DeFi participants should prepare to confront the unknown as bankruptcies loom

Ferris wheel at night

Restructuring Alert

Financial Services Alert

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Recent turmoil in in the cryptocurrency markets has left investors and blockchain projects wondering about what will come next and how to address the potential fallout.  Many facts about the failures of these projects remain unknown.  What is certain, however, is that there are many open questions related to how the laws will operate in the event of a US-based bankruptcy filing.       

Background

Most of the discussion on bankruptcy and cryptocurrencies has focused on centralized exchanges, the custodial status of assets held by centralized exchanges, and how depositors would be treated in the event of bankruptcy.  Less attention has been paid to the recent growth of cryptocurrency lending platforms that have developed under the umbrella of decentralized finance (DeFi).

DeFi platforms conduct transactions through the creation and maintenance of a “lending protocol” that exists on a blockchain.  The lending protocol is a self-executing computer program on the blockchain that algorithmically (i) determines the terms on which the lender accepts capital from investors and issues loans to borrowers and (ii) automatically executes on contracts between the parties.  DeFi loans are typically collateralized, requiring borrowers to maintain minimum collateral values – similar to traditional margin loans – and include automatic provisions for the liquidation of collateral after certain thresholds are met.

The recent crash in the cryptocurrency markets and potential failure of Celsius, a leading cryptocurrency lending platform, has placed these DeFi platforms in the spotlight.  Participants should not assume that a bankruptcy involving a DeFi platform would operate in a manner similar to other financial institution bankruptcy cases.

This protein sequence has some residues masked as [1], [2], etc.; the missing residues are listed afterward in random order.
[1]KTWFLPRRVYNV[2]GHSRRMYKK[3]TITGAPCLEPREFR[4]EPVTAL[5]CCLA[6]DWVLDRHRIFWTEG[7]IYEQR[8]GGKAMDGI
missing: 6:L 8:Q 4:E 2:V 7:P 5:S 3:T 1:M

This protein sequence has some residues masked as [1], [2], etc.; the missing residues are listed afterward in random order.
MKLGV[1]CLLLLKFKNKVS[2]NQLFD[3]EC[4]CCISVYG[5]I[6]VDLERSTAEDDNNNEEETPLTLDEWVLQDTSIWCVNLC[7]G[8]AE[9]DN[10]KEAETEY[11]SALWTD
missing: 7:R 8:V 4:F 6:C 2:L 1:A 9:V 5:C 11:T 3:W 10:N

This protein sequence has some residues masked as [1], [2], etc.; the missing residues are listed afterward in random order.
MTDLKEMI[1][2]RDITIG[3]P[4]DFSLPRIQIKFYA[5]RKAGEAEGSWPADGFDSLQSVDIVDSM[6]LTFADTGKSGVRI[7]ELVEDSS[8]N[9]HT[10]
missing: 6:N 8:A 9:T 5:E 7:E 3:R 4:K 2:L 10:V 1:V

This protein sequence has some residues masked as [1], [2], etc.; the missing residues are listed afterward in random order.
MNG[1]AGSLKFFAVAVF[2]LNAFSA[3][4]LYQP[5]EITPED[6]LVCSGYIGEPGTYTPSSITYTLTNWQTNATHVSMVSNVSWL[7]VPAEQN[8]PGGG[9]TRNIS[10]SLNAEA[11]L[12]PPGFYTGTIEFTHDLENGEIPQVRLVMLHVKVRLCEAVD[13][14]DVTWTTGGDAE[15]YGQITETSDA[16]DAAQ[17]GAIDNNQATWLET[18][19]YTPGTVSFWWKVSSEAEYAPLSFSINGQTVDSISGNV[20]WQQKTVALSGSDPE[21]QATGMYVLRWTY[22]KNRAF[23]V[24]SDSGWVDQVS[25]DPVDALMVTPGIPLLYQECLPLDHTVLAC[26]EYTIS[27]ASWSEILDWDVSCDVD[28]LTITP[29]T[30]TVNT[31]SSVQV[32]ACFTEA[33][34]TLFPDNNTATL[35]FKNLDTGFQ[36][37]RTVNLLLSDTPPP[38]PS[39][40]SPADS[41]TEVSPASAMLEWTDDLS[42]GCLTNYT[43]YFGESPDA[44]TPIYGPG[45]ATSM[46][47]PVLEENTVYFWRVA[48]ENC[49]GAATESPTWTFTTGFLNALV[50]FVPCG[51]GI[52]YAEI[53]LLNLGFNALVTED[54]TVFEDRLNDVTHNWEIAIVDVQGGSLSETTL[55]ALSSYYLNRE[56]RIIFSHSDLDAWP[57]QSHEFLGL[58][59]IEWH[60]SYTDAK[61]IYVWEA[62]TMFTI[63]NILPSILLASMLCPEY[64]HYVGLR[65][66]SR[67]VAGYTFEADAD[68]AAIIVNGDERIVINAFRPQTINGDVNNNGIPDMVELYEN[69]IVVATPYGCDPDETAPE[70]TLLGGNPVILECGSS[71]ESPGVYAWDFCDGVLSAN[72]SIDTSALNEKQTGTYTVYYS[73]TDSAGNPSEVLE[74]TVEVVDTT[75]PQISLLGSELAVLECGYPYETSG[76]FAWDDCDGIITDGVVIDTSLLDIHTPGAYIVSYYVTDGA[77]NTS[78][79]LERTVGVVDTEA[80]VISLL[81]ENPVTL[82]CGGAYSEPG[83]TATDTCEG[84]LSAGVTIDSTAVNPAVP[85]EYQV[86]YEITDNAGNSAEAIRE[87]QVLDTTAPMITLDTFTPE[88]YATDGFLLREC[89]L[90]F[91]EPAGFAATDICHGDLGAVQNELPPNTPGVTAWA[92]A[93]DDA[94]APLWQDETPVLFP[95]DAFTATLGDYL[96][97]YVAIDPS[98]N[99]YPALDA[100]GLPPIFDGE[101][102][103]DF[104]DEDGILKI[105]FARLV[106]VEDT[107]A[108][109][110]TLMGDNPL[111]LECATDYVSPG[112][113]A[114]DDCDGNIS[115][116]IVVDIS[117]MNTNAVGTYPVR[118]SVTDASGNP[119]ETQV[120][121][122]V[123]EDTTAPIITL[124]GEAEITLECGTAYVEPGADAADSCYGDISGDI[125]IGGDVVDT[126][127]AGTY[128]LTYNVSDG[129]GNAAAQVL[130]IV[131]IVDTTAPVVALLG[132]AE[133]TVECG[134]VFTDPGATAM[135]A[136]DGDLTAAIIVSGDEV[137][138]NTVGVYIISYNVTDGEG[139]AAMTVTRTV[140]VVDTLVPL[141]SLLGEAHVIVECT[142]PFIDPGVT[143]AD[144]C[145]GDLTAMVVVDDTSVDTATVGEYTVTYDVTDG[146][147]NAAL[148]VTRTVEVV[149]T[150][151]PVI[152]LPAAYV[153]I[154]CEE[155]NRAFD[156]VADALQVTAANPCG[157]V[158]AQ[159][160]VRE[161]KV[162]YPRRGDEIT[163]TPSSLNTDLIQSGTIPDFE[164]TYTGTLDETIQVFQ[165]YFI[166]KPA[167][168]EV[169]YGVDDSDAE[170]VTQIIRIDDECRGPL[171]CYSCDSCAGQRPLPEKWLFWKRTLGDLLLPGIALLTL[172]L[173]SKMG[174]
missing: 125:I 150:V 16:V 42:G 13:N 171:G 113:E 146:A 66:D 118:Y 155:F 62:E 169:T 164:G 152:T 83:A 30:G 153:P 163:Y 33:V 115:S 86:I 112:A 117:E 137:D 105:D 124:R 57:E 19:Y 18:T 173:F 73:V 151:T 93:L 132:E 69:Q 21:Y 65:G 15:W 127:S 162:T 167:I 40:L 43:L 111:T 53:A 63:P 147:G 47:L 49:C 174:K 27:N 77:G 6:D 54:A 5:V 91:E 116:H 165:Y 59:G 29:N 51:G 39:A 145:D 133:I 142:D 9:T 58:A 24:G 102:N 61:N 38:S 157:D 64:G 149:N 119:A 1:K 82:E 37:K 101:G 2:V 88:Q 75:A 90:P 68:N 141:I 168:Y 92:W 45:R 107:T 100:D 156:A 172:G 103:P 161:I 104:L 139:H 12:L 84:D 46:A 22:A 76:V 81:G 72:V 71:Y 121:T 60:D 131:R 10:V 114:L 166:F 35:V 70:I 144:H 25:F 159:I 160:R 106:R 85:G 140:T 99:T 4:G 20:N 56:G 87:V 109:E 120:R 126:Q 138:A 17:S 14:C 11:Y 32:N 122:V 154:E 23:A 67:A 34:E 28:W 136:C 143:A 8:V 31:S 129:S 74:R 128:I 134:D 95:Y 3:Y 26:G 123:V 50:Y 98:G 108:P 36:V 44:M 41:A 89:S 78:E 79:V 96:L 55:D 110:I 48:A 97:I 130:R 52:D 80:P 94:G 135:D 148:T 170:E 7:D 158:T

DeFi platforms raise difficult issues because of the uncertain nature of the regulatory regimes applying to the digital loans as well as the global nature of the users of the DeFi platforms.  For DeFi platforms in distress in the US, it will be critical to assess the unique risks associated with the cryptocurrency-based “smart contract” transaction structure through which DeFi platforms execute and manage their loan portfolios.

Most significantly, there is uncertainty about the scope of protections under the “automatic stay” and its various exceptions.  Whether DeFi loan transactions fall into one of those exceptions will turn upon the particular terms of relevant agreement of the DeFi platform and the classification of the nature of the DeFi loan for bankruptcy purposes as being a currency, security, or commodity transaction.

The Bankruptcy Code and DeFi

Under the US Bankruptcy Code, filing a petition for bankruptcy relief automatically enacts a worldwide stay, known as the automatic stay, of efforts to collect against the debtor outside of the bankruptcy case.  This protection also generally prevents contract counterparties from exercising contractual rights to the detriment of the debtor. 

The automatic stay, however, is not impermeable.  Congress created a series of exceptions to the automatic stay intended to protect the financial market system.  Under these provisions, certain counterparties to securities contracts, commodities contracts, forward contracts, repurchase contracts, swaps, and master netting agreements gain special protections.  Such contractual counterparties may exercise rights to liquidate, terminate, or accelerate an agreement, and may also offset or net out any obligations under such contracts, notwithstanding the existence of the automatic stay.

These provisions are not limited to exchange-traded contracts, and a number of them may apply to DeFi transactions, most notably the provisions applicable to currency swaps, security contracts, and commodities forward contracts.  If a bankruptcy court determines that the DeFi loan is a securities transaction, then contracts with a limited set of entities would be exempt from the automatic stay: stockbrokers, banks, investment companies, clearing agencies, and “financial participants” (defined as entities with over $1 billion gross in outstanding positions or $100 million in mark-to-market positions).  See 11 U.S.C. §§ 555 (securities contracts exception), 101 (22), 101 (22A), 101 (53A) (relevant definitions).